Coping skills are taught in the DBT group which lasts for about 6-months and can have a number of people (depending on how many join the group).

         i.       Half-smiling is the first module of DBT. It is a technique that is used with patients who are distressed because of their irrational thoughts.

The technique is known as ‘Half-smiling’ because the person is first advised to think about the stimuli that fears or upsets them, and while doing so they are told to lift the corners of their mouths by subtly smiling.

Smiling is not that will help one get rid of these unpleasant thoughts, it is the person’s ability to constrain itself from thinking about those thoughts while half smiling.

       ii.        Mindfulness, the second module, is another technique used in DBT groups which helps the individual in getting rid of those negative thoughts.

Individuals are told to focus on the present and be attentive to what is going on around them at the moment. This helps in breaking the link between their mind and any negative thought that might come to them then. 

For example, a person is told to focus on his breath or on the smell of a certain food presented to them, making use of their olfactory sense.

      iii.        The third technique or module of the DBT is distress tolerance skills. This module teaches people to calm themselves down in healthy ways when they are distressed or emotionally overwhelmed.

Individuals are allowed to make wise, rational decisions and take immediate action, rather than being captured by emotionally destructive thoughts that might make the situation worse.

Reality acceptance skills are also learnt under this model so that people fully accept reality and later make plans on how to address the problem.

• Yoga/Meditation

They are not just one of the many treatment therapies used for Dentophobia, instead they are one of the most common ways of relaxation used by many people.

Yoga tends to stimulate the meditative state of one’s mind while the person is in a particular yoga posture.

Through yoga/meditation the mind is diverted towards something more productive and calm, allowing the person to escape the negative, distress causing thoughts.

Out of a number of yoga types, one can benefit from any yoga type/pose they like. Hatha yoga is one of the different types of yoga.

The breathing techniques or the imagery one creates while in a yoga posture are the real factors that makes the person feel less anxious and diverts their mind, away from the thoughts about dentists.

• Drug Therapy

Drugs are used to reduce the physical symptoms caused by Dentophobia.

Drugs are very quick in effectiveness, as they start showing progress in the patients’ health at least 2 weeks after the medicine is taken.

This type of biological treatment is usually more effective if the cause of the phobia is only genetic.

However, these drugs/medicines are not to be taken without a doctor’s prescription or consultation.

Two types of drugs are used in the treatment of this phobia:

                    i. Anti-anxiety Drugs

Medicines like Klonopin are anti-anxiety drugs.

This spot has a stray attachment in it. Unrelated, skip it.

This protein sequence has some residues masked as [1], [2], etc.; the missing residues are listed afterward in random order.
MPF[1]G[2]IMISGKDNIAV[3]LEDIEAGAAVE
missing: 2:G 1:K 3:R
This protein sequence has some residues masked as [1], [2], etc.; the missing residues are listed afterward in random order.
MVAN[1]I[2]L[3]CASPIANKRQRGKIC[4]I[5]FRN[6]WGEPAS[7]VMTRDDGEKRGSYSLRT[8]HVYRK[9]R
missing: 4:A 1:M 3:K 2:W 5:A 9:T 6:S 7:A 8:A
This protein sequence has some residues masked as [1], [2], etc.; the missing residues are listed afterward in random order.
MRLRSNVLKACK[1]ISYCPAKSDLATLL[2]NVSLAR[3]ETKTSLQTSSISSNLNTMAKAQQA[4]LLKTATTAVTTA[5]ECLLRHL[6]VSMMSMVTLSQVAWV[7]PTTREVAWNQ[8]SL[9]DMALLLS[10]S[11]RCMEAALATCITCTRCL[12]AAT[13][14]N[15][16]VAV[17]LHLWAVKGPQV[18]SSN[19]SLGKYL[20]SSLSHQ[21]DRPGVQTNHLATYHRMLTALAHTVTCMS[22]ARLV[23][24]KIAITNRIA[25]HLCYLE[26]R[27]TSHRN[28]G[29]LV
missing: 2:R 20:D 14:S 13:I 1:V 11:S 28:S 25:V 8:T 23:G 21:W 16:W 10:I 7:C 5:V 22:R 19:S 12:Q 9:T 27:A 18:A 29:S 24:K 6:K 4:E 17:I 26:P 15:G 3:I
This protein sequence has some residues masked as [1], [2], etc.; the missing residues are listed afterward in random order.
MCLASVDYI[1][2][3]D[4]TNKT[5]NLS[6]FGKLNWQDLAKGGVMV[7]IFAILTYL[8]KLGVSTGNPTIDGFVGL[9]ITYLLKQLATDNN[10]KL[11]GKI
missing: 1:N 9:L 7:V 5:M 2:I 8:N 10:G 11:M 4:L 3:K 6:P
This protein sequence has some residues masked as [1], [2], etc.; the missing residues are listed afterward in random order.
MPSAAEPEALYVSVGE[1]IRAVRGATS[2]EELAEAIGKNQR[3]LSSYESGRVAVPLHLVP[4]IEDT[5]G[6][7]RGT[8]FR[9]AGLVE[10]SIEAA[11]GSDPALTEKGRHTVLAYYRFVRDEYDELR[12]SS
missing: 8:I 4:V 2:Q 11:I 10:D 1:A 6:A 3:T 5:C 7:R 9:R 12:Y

They are most commonly used with patients who experience panic attacks and also lowers their anxiety by binding to receptor cells of the brain that cause these unpleasant symptoms.

                   ii.         Antidepressant Drugs

These drugs, as the name suggests don’t only treat depression but are also very effective in treating phobias.

Medicines like Paxil reduce the anxious feelings of a person and makes him feel calm.

They need to be taken on a daily basis but not without a doctor’s advice.

Whether the cause of Dentophobia, or any other type of specific phobia is genetics, environmental or both, the best and the most effective way of treating them is by using a combination of both biological treatments (drugs) with cognitive treatment (for example CBT/exposure therapy).

Titles to read 

by Colleen M. Flanagan

by Subliminal Hypnosis, Joel Thielke, et al.

by Helen Odessky

  •  Badass Ways to End Anxiety & Stop Panic Attacks! A counterintuitive approach to recover and regain control of your life

by Geert Verschaeve

Frequently Asked Questions 

Q1) What causes Dentophobia? 

Like in the case of all other specific phobias, Dentophobia too is caused by either a genetic predisposition and or environmental factors.

Q2) How common is Dentophobia? 

Around 2.7% of the men and 4.6% of the women suffer from Dentophobia. 

Q3) How do you overcome Dentophobia? 

Psychotherapies like CBT, exposure therapy, DBT and or medicinal drugs are used to treat Dentophobia.

However, one must see a psychologist/psychiatrist in order for them to assist the sufferer in overcoming their fear.

Q4) Is Dental Anxiety real? 

Yes. Dental anxiety is more common than dental phobia.

Sufferers feel extremely anxious upon having a visit to a dentist. 

Examples of other interesting phobias



  • https://psychtimes.com/dentophobia-fear-of-dentists/
  • https://www.verywellmind.com/dentophobia-fear-of-dentists-2671855
  • https://www.healthline.com/health/mental-health/fear-of-dentist#causes
  • https://www.gentledental-mi.com/overcoming-dentophobia-a-fear-of-the-dentist/